Screen shot 2014-09-26 at 10.24.00 AMWe met the stage director who explained that this was the most intricate production ever performed in France, with 22 tons of equipment filling every available nook and cranny, the writer who adapted the lyrics into French (I so want his job for French shows!), and the costume handlers.

Then, we were taken to the bar. Yipee, drinks! But no, there was something more going on, for lack of space, the theater bar area has been converted into a rehearsal space for the dancers. As we entered, the original NY choreographer, John Carrafa, was ruling a mob of vampires rising from their chair-slash-Screen shot 2014-09-26 at 10.23.32 AMtombstones, their voices vibrating through our being, their sharp teeth surprising us in the modern context. The actors rehearse with their teeth, so they can learn to sing without slurring, or drooling anything other than blood. They also work 6 days a week, with rehearsals running to 11pm, acclimating their bodies to show time! It was an extraordinary ten minutes, listening to the song written by Michael Kunze of Phantom fame. His signature gothic sound familiar, yet new.

Screen shot 2014-09-26 at 10.21.12 AMWe were soon dragged out, our guide threatening us with garlic if we didn’t hurry. It was into an elevator, past a voice room, beyond a gym, and into a large, neon lit room. Before us, an awkward pile of pipes and planks, a bathtub, a piano and actors going through their lines as Roman Polanski looked intently on. What a privilege to watch the man at work. Every detail being vamped and re-vamped, with minute precision.

If you’d like to see this spooktacular production, it will be going un-live at the Theater Mogador Oct 16. Just in time for Halloween!

For more images from the visit, check out my FB page.

MWEAHHHH!!!!

 

Still trying to become French… 5

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No more tears for me, I left Madame’s office more determined than ever to prove her wrong. But how? I did some research. Naturalization is registered with the Journal Officiel. I made inquiries, to no avail. I couldn’t find anyone who could help me find what I needed.

My mother-in-law was confused and absolutely certain she’d never been naturalized. She’d been born a French citizen. Over Easter holidays, 6 months into the process, we visited her in Montreal, where he organized a lunch with her brother, hoping he could help us out. A small get together for paperwork turned into a family reunion, the French cousins meeting their Quebecois cousins, the sound of young kids laughing hysterically at one another’s accent rang through out the small airplane hangar where we had gathered. The uncle had flown in that morning with fresh lobster from Maine, we feasted over red and white checked table clothes, a wing of his Cessna 150 above our heads. The wine flowed freely. It was like being on a Soprano’s set.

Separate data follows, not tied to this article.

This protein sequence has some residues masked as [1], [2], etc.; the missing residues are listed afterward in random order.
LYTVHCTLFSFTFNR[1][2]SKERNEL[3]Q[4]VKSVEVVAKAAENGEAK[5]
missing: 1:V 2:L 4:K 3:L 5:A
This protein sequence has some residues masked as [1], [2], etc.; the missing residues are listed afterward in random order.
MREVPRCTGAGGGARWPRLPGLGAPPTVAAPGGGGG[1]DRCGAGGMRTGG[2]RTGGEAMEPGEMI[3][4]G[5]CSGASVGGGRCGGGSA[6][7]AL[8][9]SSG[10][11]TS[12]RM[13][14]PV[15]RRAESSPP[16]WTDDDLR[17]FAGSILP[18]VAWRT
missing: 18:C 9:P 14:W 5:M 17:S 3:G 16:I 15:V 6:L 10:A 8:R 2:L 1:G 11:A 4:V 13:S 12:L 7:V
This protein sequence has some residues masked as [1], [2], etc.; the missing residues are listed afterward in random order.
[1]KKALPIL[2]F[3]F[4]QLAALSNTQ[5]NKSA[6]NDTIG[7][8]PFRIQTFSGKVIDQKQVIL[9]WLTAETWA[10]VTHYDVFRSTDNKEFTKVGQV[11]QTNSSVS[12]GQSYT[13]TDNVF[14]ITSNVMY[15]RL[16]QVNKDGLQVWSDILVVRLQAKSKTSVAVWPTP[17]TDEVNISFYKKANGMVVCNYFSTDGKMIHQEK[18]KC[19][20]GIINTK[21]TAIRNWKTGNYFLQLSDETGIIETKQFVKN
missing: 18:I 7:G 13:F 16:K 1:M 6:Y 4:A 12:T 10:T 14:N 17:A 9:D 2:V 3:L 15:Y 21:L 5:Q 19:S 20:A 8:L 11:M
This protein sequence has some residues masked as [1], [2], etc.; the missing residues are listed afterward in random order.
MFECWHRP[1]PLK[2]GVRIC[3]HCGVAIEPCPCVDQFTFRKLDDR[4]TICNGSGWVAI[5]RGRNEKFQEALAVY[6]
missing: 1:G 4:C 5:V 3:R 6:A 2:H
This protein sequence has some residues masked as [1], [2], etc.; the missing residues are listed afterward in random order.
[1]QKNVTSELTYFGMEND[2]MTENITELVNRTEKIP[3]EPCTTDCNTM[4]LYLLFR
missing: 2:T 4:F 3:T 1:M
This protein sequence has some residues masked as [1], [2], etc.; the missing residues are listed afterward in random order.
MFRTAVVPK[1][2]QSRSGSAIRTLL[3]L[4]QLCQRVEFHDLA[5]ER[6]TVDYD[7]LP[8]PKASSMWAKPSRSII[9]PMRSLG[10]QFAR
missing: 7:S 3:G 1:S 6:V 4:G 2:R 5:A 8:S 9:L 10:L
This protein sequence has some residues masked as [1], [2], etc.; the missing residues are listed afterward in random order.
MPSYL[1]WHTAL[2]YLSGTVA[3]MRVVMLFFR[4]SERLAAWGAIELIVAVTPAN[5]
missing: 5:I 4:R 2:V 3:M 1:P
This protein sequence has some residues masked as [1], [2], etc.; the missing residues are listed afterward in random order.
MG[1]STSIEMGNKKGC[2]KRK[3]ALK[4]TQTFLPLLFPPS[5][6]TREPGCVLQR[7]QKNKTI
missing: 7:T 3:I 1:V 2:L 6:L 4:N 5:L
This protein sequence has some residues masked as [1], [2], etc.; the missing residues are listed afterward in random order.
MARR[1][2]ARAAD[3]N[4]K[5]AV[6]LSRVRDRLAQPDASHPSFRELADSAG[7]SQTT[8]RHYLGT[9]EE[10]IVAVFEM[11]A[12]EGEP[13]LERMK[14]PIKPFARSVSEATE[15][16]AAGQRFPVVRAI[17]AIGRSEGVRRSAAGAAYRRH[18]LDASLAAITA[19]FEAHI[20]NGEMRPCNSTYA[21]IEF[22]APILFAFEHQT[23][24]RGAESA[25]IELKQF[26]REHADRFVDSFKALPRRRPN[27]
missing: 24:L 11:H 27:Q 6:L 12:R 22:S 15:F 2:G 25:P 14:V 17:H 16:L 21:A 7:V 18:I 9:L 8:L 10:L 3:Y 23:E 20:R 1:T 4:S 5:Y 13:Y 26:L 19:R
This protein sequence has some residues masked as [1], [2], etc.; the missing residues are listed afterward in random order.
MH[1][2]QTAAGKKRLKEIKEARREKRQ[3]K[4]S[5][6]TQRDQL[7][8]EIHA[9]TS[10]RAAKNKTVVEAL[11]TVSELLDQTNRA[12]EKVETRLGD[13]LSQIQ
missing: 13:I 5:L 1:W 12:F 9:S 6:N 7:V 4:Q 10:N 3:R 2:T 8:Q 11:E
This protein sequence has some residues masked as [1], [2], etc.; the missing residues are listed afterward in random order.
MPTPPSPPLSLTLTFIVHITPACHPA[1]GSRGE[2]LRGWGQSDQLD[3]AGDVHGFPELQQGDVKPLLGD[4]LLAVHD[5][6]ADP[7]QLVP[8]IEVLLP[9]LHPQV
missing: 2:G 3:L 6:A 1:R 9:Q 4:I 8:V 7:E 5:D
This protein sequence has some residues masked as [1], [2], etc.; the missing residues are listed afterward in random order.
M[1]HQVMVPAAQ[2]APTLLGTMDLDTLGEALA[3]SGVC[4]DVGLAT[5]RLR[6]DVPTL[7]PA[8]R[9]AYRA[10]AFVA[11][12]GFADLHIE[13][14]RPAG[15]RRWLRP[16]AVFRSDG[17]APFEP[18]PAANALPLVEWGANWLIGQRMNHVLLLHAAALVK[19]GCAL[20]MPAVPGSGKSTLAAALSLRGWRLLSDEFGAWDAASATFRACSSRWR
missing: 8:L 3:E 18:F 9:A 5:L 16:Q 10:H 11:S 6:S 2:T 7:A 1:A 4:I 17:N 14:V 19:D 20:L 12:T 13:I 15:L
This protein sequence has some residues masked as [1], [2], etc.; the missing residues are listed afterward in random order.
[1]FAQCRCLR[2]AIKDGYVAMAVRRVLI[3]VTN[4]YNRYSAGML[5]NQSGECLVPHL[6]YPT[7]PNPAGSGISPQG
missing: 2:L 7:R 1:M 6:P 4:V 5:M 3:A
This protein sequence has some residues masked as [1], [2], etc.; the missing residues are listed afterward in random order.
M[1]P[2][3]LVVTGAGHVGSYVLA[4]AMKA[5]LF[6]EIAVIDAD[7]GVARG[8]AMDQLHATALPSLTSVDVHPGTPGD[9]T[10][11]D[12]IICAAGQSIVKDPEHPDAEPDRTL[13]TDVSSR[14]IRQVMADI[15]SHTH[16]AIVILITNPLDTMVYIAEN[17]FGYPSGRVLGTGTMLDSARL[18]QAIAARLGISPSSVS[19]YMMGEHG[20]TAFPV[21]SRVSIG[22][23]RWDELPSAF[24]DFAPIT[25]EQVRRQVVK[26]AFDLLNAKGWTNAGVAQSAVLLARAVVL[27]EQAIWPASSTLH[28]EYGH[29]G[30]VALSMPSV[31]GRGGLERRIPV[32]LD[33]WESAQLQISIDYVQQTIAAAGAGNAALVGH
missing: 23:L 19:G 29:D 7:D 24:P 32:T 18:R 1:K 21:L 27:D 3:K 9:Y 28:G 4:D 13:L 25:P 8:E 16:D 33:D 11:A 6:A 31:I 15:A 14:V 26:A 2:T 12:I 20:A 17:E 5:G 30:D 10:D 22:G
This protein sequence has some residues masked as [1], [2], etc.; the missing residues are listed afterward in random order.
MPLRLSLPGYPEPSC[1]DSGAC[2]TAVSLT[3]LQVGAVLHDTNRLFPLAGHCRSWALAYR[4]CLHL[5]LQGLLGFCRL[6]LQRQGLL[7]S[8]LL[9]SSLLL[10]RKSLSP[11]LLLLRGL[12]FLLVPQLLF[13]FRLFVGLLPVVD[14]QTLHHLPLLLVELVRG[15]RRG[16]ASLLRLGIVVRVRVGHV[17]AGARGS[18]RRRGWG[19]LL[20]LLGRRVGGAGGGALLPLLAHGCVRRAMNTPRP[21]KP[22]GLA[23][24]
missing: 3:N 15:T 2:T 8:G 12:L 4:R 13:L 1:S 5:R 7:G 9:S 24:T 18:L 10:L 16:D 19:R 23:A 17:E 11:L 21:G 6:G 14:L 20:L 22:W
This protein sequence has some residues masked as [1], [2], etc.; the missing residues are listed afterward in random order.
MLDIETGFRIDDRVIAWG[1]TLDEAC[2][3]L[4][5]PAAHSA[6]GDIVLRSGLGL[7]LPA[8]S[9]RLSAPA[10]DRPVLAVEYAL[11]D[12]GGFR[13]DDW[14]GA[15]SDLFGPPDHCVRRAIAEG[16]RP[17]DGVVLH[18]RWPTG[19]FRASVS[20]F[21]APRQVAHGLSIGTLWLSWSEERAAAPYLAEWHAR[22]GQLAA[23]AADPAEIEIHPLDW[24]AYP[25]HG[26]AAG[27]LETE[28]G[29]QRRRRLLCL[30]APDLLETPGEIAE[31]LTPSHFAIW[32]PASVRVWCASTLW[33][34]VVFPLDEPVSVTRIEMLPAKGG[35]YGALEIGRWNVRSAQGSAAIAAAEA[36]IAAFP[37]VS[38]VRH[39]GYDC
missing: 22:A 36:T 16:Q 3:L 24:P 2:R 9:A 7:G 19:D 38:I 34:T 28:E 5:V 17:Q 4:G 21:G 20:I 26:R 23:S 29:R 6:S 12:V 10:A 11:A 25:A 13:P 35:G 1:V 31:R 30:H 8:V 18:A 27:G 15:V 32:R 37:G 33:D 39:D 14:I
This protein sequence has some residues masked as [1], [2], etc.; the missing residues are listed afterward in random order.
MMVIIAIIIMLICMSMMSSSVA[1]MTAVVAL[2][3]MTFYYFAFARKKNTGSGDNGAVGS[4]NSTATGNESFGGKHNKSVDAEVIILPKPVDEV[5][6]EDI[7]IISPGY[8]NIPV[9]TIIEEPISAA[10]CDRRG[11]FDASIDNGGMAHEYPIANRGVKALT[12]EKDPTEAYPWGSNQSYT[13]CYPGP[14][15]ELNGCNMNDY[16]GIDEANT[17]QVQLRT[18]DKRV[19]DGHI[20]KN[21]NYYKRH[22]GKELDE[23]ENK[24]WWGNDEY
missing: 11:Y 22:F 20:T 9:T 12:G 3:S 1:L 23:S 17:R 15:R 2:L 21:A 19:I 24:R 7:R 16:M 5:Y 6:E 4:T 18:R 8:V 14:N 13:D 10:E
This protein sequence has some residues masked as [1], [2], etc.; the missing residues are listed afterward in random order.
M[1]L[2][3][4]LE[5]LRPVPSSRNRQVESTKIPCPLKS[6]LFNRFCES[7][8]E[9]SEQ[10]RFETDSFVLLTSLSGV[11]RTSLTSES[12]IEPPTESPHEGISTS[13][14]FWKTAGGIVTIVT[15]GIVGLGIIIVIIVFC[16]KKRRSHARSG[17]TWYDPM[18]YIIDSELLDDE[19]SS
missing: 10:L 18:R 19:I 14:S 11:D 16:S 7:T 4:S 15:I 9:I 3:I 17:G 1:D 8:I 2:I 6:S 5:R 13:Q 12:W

After lunch, things turned serious as he showed me the little paper work he had found on his parents. There was nothing on the dates they had been naturalized. But, perhaps thanks to the wine, he shared a family joke. As kids, they had always teased the older siblings for being bastards because the parents had married in Paris after having immigrated from Turkey with the older siblings. The thought was hysterical to this troupe of modern Parisians living with their old world parents. Illicit love? Maman et papa? LOL!

But what if it wasn’t a joke? We had the marriage certificate from Turkey, so we knew they had married before immigrating to France, but a few years ago my husband and I had remarried with Elvis in the Little White Chapel in Vegas. Could it be a family tradition? Is it possible the parents had remarried in France?

Back to Paris, back to the Mairie of each of the three arrondissements where the had lived, 5 year old Em by my side because it was a Wednesday and there was no school in France on Wednesday. That is because after The Church struck a deal with the Government after the Revolution. They were ok with the idea of public school, as long as kids had time to go to religious school one day a week. Wednesdays worked for the church and the country developed a habit. By the time my girls were old enough to go to school, no one was sending their kids to religious school, but teachers had grown accustomed to having their day off, and parents were stuck providing entertainment. Em spent a year of Wednesdays hunting paperwork with me.